Reconstruction of the Azhdarchid Pterosaur found in Canada (Image courtesy Mark Witton)

An article published in the “Royal Society journal Open Science” describes the discovery of a pterosaur attributed to the azhdarchid family. This flying reptile lived about 77 million years ago, in the Late Cretaceous period and is the first of its kind discovered in the British Columbia coast. For now indicated only as RBCM.EH.2009.019.0001, the specimen is a partial skeleton found subjected to CT scans to obtain information about a rare type of small-sized pterosaur.

Reconstruction of Allkauren koi (Image courtesy Gabriel Lío. All rights reserved)

An article published in the journal “PeerJ” describes the discovery of a new species of pterosaur that was called Allkauren koi from the early Jurassic period. A team of scientists discovered a partial skeleton in the Cañadón Asfalto Formation, in the province of Chubut, Patagonia, Argentina, with a braincase in excellent conditions. For this reason its study can provide new information about the origins and evolution of these flying reptiles.

Professor Allen Nutman, Associate Professor Vickie Bennett and a piece of fossil stromatolite (Photo courtesy Yuri Alemin)

An article published in the journal “Nature” describes the discovery of microbial structures dating back to 3.7 billion years ago. A team of researchers led by Professor Allen Nutman of the University of Wollongong (UOW), Australia, discovered fossil stromatolites in the oldest sedimentary rocks in the world, in the Isua Greenstone Belt in Greenland. These fossils show that in such an ancient time there was already a diversity of life forms.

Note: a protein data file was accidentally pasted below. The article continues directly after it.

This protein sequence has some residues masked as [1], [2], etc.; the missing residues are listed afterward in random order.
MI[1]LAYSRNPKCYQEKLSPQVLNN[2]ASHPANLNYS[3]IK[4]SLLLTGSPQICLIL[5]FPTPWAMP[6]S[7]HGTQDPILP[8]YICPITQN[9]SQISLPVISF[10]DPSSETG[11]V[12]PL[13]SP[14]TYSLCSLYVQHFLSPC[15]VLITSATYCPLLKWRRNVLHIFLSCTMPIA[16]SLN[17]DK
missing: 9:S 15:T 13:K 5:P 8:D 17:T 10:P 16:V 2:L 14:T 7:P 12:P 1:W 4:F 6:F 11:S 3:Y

Cave bear skeleton

An article published in “Journal of Quaternary Science” describes a research on the cave bear (Ursus spelaeus) (photo ©Ra’ike). An international team of paleontologists led by Professor Hervé Bocherens of the Senckenberg Center for Human Evolution and Palaeoenvironment (HEP) at the University of Tübingen studied the bones of these ancient animals and concluded that their diet was vegan. They also propose the hypothesis that their diet was wat led to the extinction of these bears about 25,000 years ago.

Reconstruction of a Thylacoleo carnifex attacking a Diprotodon (Image roman uchytel)

An article published in the journal “Paleobiology” describes a research on Thylacoleo carnifex. Commonly known as the marsupial lion, it was a predator native of Australia that lived between the Paleocene period and the beginning of the Pleistocene period, about 50,000 years ago. Christine Janis at the University of Bristol along with Figueirido Borja and Alberto Martín-Serra of the University of Malaga examined this animal’s elbows and concluded that it had a unique hunting style.